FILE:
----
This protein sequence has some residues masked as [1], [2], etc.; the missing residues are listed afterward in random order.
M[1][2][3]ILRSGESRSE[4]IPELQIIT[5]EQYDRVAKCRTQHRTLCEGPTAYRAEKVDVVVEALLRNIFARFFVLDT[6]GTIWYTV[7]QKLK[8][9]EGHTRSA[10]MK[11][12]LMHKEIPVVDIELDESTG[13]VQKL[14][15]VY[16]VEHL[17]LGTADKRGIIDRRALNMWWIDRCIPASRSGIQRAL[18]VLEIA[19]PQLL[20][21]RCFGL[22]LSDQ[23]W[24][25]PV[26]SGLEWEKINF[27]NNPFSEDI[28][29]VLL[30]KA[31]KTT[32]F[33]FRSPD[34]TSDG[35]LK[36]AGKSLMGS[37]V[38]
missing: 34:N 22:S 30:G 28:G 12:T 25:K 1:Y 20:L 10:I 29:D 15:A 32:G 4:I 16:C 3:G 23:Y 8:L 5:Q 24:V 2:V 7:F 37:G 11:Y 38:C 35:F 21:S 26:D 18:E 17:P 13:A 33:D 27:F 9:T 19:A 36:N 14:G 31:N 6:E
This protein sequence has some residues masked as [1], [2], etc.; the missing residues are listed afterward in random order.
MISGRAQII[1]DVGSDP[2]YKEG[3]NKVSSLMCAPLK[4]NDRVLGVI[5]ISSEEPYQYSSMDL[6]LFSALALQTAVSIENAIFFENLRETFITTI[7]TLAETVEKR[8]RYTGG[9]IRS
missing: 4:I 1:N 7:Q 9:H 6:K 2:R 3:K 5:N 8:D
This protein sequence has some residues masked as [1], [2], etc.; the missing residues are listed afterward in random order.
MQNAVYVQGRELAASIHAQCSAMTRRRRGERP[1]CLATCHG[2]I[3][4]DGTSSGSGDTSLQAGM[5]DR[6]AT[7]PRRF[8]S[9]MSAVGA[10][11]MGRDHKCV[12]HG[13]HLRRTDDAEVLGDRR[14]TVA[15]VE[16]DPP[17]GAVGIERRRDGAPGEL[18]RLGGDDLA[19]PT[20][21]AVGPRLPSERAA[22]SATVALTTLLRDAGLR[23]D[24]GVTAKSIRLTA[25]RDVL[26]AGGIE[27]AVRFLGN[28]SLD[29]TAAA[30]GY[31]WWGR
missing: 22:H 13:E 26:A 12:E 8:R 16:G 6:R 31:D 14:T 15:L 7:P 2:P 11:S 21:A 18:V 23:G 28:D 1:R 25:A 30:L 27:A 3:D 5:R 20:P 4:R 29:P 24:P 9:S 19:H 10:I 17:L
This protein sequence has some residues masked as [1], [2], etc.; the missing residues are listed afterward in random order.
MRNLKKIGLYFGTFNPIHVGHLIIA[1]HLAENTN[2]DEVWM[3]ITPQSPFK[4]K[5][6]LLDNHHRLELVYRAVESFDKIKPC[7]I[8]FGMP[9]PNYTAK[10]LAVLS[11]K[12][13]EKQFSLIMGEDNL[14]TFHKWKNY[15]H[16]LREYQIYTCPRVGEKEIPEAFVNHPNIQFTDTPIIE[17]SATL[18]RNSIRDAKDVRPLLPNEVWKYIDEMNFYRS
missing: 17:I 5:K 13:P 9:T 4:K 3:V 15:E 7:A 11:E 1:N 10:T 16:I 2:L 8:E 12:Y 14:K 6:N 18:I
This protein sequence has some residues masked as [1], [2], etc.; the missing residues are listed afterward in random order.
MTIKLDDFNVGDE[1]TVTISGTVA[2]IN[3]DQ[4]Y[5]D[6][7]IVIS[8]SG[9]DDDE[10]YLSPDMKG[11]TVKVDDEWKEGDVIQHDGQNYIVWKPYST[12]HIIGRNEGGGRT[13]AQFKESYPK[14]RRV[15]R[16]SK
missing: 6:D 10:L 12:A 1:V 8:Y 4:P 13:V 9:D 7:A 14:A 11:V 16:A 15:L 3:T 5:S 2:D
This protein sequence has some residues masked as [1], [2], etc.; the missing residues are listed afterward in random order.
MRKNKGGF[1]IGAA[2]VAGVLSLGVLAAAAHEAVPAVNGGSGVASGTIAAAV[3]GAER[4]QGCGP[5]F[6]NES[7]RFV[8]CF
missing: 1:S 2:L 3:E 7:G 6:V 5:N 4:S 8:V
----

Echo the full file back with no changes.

This protein sequence has some residues masked as [1], [2], etc.; the missing residues are listed afterward in random order.
M[1][2][3]ILRSGESRSE[4]IPELQIIT[5]EQYDRVAKCRTQHRTLCEGPTAYRAEKVDVVVEALLRNIFARFFVLDT[6]GTIWYTV[7]QKLK[8][9]EGHTRSA[10]MK[11][12]LMHKEIPVVDIELDESTG[13]VQKL[14][15]VY[16]VEHL[17]LGTADKRGIIDRRALNMWWIDRCIPASRSGIQRAL[18]VLEIA[19]PQLL[20][21]RCFGL[22]LSDQ[23]W[24][25]PV[26]SGLEWEKINF[27]NNPFSEDI[28][29]VLL[30]KA[31]KTT[32]F[33]FRSPD[34]TSDG[35]LK[36]AGKSLMGS[37]V[38]
missing: 34:N 22:S 30:G 28:G 12:T 25:K 1:Y 20:L 10:I 29:D 15:A 32:G 4:I 16:C 3:G 23:Y 8:L 5:Q 24:V 2:V 7:F 37:G 11:Y 38:C 35:F 21:S 26:D 18:E 17:P 13:A 33:D 27:F 9:T 19:A 36:N 14:G 31:N 6:E
This protein sequence has some residues masked as [1], [2], etc.; the missing residues are listed afterward in random order.
MISGRAQII[1]DVGSDP[2]YKEG[3]NKVSSLMCAPLK[4]NDRVLGVI[5]ISSEEPYQYSSMDL[6]LFSALALQTAVSIENAIFFENLRETFITTI[7]TLAETVEKR[8]RYTGG[9]IRS
missing: 4:I 1:N 7:Q 9:H 6:K 2:R 3:K 5:N 8:D
This protein sequence has some residues masked as [1], [2], etc.; the missing residues are listed afterward in random order.
MQNAVYVQGRELAASIHAQCSAMTRRRRGERP[1]CLATCHG[2]I[3][4]DGTSSGSGDTSLQAGM[5]DR[6]AT[7]PRRF[8]S[9]MSAVGA[10][11]MGRDHKCV[12]HG[13]HLRRTDDAEVLGDRR[14]TVA[15]VE[16]DPP[17]GAVGIERRRDGAPGEL[18]RLGGDDLA[19]PT[20][21]AVGPRLPSERAA[22]SATVALTTLLRDAGLR[23]D[24]GVTAKSIRLTA[25]RDVL[26]AGGIE[27]AVRFLGN[28]SLD[29]TAAA[30]GY[31]WWGR
missing: 22:H 13:E 26:A 12:E 8:R 16:G 6:R 31:D 14:T 15:L 7:P 2:P 11:S 21:A 18:V 23:G 28:D 1:R 25:A 30:L 27:A 3:D 5:R 20:P 4:R 29:P 24:P 9:S 19:H 10:I 17:L
This protein sequence has some residues masked as [1], [2], etc.; the missing residues are listed afterward in random order.
MRNLKKIGLYFGTFNPIHVGHLIIA[1]HLAENTN[2]DEVWM[3]ITPQSPFK[4]K[5][6]LLDNHHRLELVYRAVESFDKIKPC[7]I[8]FGMP[9]PNYTAK[10]LAVLS[11]K[12][13]EKQFSLIMGEDNL[14]TFHKWKNY[15]H[16]LREYQIYTCPRVGEKEIPEAFVNHPNIQFTDTPIIE[17]SATL[18]RNSIRDAKDVRPLLPNEVWKYIDEMNFYRS
missing: 17:I 5:K 13:P 9:T 4:K 3:V 15:E 7:A 11:E 1:N 10:T 16:I 2:L 8:E 12:Y 14:K 6:N 18:I
This protein sequence has some residues masked as [1], [2], etc.; the missing residues are listed afterward in random order.
MTIKLDDFNVGDE[1]TVTISGTVA[2]IN[3]DQ[4]Y[5]D[6][7]IVIS[8]SG[9]DDDE[10]YLSPDMKG[11]TVKVDDEWKEGDVIQHDGQNYIVWKPYST[12]HIIGRNEGGGRT[13]AQFKESYPK[14]RRV[15]R[16]SK
missing: 6:D 10:L 12:A 1:V 8:Y 4:P 13:V 9:D 7:A 14:A 11:V 16:A 15:L 3:T 5:S 2:D
This protein sequence has some residues masked as [1], [2], etc.; the missing residues are listed afterward in random order.
MRKNKGGF[1]IGAA[2]VAGVLSLGVLAAAAHEAVPAVNGGSGVASGTIAAAV[3]GAER[4]QGCGP[5]F[6]NES[7]RFV[8]CF
missing: 1:S 2:L 3:E 7:G 6:V 5:N 4:S 8:V